Here are 5 things I learned from Carl George:

  • The importance of span of care.   Carl pointed out that “everyone needs to be cared for someone but no one can take care of more than about 10.  Drawing this true truth of life from Jethro’s counsel to Moses in Exodus 18, this is a foundational understanding about the care aspect of coaching.  The attempt to provide care for too many is one of the most common rookie small group pastor mistakes.
  • The power of apprenticing for leadership development.  Every leader ought to be trained to be intentional about identifying, recruiting and developing an apprentice.  This is about replacing yourself and it is about making disciples.  Imagine if every small group pastor, every coach, and every small group leader was developing a legitimate apprentice, someone who was learning to do the job.  What a concept.  Sometimes apprenticing is described primarily as a group multiplication strategy.  I see it as a powerful leadership development practice.  See also, 5 Small Group Ministry Myths that Need Busting and Small Group Ministry Roadblock #5: A Leadership Development Disconnect.
  • Resources are finite and wise leaders allocate them to the critical growth path.  Grabbing hold of this conclusion and defining the critical growth path are elusive to some.  Still, this is an essential idea for effective ministry.  Missing this mark leads to diffused impact.  See also, Ten Ideas that Have Shaped My Philosophy of Ministry.
  • The size of the harvest is more important than the size of the building.  A thriving small group ministry makes it possible to connect far beyond your average adult worship attendance.  Every church has an almost unlimited seating capacity once every home, workplace and third place comes into play.  Further, as we slip further into the 21st century it becomes more evident every day that we are nearing the time when it will be far easier to say “come on over” than “come with me to church.”  See also, 5 New Assumptions as I Step Further into the 21st Century.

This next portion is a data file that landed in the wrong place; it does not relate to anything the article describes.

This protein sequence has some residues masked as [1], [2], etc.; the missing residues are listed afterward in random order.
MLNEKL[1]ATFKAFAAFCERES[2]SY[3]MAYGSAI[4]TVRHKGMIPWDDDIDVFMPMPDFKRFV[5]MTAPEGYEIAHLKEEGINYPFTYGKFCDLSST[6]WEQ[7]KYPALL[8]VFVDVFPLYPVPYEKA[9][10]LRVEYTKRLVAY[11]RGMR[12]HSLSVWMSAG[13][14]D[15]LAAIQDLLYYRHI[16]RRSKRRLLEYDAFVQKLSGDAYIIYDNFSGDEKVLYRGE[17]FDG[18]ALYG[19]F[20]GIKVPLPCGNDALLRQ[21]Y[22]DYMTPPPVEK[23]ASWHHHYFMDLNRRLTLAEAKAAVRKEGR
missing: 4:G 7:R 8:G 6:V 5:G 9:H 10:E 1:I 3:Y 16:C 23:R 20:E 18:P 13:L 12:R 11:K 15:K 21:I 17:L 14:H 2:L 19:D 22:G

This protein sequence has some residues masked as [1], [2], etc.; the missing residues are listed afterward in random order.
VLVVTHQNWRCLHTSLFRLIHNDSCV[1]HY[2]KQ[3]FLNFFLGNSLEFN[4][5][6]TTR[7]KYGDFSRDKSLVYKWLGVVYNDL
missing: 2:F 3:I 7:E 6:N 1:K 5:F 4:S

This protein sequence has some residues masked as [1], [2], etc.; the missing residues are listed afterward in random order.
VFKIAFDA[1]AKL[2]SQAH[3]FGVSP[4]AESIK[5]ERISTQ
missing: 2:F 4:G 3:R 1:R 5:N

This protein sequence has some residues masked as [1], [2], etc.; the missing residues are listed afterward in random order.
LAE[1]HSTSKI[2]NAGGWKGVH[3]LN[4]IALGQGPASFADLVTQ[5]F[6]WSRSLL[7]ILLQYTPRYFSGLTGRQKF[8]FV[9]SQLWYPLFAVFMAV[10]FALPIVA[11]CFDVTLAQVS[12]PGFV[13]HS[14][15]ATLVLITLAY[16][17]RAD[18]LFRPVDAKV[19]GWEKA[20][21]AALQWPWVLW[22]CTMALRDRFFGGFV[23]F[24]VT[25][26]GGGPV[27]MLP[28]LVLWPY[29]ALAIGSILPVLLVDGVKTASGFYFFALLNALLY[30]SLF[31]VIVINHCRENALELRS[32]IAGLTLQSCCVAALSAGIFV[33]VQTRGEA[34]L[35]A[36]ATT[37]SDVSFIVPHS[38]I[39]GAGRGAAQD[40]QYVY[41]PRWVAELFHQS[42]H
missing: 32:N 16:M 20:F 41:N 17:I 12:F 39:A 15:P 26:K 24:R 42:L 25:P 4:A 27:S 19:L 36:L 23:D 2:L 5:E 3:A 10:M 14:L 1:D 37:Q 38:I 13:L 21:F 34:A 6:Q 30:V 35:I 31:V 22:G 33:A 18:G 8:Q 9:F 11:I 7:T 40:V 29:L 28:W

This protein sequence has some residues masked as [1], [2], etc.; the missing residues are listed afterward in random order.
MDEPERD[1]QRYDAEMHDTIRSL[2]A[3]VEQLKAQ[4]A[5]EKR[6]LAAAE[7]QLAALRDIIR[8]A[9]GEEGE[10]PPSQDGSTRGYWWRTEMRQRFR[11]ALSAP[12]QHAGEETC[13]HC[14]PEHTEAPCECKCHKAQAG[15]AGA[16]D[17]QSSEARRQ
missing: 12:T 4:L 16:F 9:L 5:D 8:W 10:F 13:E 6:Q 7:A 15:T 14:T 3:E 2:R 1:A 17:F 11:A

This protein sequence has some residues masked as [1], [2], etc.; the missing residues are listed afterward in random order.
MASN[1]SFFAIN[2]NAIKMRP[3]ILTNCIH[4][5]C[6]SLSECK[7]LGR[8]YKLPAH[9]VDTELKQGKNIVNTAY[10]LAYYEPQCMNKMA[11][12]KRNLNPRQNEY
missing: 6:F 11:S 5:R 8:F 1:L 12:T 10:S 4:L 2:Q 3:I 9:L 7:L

• Churches of the future will be committed to making more and better disciples.  It will not be about attracting a crowd or building a larger space to hold the crowd.  It will be about what you do with the crowd.  “Making more and better disciples” is a common phrase today.  I first heard the line at a Fuller Church Growth conference in 1992.  The speaker was quoting Carl.  I have been captivated by that mission ever since.  See also, Top 10 Things I Need to Know about Discipleship.

What do you think? Have something to add? Want to argue? You can click here to jump into the conversation.

5 Common Mistakes of Rookie Small Group Pastors

“That was a rookie mistake.”

Ever heard that?  Ever said it to yourself?  Probably all of us have been there and done that.

Here are 5 of the most common mistakes of rookie small group pastors:

  1. Trying to take care of too many small group leaders.  This is a very common mistake and reflects a lack of understanding of span of care.  Caring for too many can only do two things: burn out the caregiver or provide inadequate and watered down care.  See also, Span of Care and How to Build an Effective Coaching Structure.
  2. Propping up existing groups instead of starting new groups.  It happens to all of us and if we let it, it will happen over and over.  “We are down to three couples…if you could send us a couple more it would be helpful.”  This is a losing proposition.  Far better to prioritize new groups and teach existing group leaders how to be on the lookout for new members.  See also, Critical Decision: Add Members to Existing Groups vs. Start New Groups and Great Question: How Do I Train Leaders to Add New Members?
  3. Not saying “no” to unfit “leaders”.  Although unfit can cover a lot of ground, the version that catches many rookie small group pastors are the people who want to be a leader but couldn’t build their own group if their life depended on it.  They need to be given 10 members and then don’t have what’s necessary to hold the group together.  Learning to say “no” often begins with learning to ask, “Do you already have a few people you can invite?”  Seasoned small group pastors learn to be wary of the “leaders” who can’t build their own group.